By Bob Weaver 2004
The Calhoun kid had a knack with his charismatic presence and insane good looks, an early-on talent to grasp the tunes and moves of America's newest pop obsession of the 50s - rock 'n roll.
Few knew what to make of it when young Nicky Furr (pictured left - photo courtesy of Morris Bower), barely a teenager, climbed on the stage at the old Kanawha Theater in Grantsville to strut his stuff.
It was talent night at the packed movie house and Nicky was breaking ground for a generation of rockers before a jaw-dropping audience of older folks and a cheering group of kids, mostly girls. "Woman loved him. Couldn't keep'em away," said a close friend .
Nicky, with his Elvis features, coiffured hair and turned up collar, belted the early Elvis Presley tune "You Ain't Nothin' But A Hound Dog."
Nicky sang, strummed his guitar and shook his pelvis from one end of the stage to the other -
"When they said you was high classed,
Well, that was just a lie.
When they said you was high classed,
Well, that was just a lie.
You ain't never caught a rabbit
And you ain't no friend of mine."
The older folks were stunned, hoping it was a passing fad. Little did they know what was coming with rock 'n roll.
Sometime in the 1960s, while traveling late night around the Mt. Zion Ridge, I spotted car lights down a step embankment. Climbing down in the hole, I helped Nicky, under the influence, out of his crushed vehicle. Offering to take him to the newly opened Calhoun General Hospital, he declined. Offering to take him home, he declined.
I took him home to the Village of Hur and he slept in the cellar house. Coming down to have breakfast, my parents liked him so much, they offered a longer stay. I can't remember if he did, I was already off to work.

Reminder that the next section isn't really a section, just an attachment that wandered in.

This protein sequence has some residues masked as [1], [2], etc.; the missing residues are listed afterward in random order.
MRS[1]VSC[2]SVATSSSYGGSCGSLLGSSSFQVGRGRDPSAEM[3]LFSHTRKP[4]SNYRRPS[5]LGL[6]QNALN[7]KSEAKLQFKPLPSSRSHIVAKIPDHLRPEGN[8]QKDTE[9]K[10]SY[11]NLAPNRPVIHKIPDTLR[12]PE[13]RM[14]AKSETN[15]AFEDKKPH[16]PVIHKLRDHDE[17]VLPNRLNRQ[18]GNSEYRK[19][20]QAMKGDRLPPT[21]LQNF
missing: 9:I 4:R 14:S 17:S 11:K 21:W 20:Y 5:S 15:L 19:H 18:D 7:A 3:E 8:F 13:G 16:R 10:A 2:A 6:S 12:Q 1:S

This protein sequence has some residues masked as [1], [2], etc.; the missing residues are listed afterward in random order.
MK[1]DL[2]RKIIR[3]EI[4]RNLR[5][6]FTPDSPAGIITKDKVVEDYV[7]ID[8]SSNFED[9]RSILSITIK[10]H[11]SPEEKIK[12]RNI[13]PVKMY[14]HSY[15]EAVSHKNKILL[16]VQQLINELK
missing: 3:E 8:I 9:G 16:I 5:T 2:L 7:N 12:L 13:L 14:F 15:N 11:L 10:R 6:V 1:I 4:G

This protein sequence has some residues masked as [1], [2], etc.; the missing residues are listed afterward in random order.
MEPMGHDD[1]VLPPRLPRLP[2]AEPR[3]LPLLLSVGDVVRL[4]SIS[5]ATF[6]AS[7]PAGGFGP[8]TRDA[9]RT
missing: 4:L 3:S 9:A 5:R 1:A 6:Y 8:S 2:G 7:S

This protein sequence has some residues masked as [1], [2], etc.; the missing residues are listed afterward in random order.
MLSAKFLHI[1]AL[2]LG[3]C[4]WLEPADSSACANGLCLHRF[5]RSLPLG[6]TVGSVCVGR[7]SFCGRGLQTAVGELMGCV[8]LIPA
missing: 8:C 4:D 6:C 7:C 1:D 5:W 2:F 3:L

Little was I to know, a few years later I too would encounter the Disease of Addiction. Years later I was acquainted with his dad Willard Furr, who had become a recovering alcoholic.
Fingers were pointing at young Nicky in the 1960s, saying he was on drugs, among the first with that distinction in the hills of Sunny Cal.
Nicky's life went down hill from those well-remembered performances inside the old Kanawha, spending most of his adult life in prison.
After several brushes with the law over stealing, Nicky spent years in Moundsville State Penitentiary to eventually be released.
The best laid plans of Nicky's friends to help him start a new life, myself included, failed. He took off for Florida and in short order got in serious trouble.
During a hold-up of a convenience store, he shot and killed the clerk, landing him in prison for the rest of his life.
Nicholas Vance Furr, that Calhoun kid that "had it all," has died in Lake Butler, Florida at the age of 57, following throat cancer.
The son of the late Willard and Vivian Furr, he is was survived by a son Chris, his wife and a grandson.
His cremains were thrown to the Florida winds - long-forgotten his days of promise in Grantsville, West Virginia.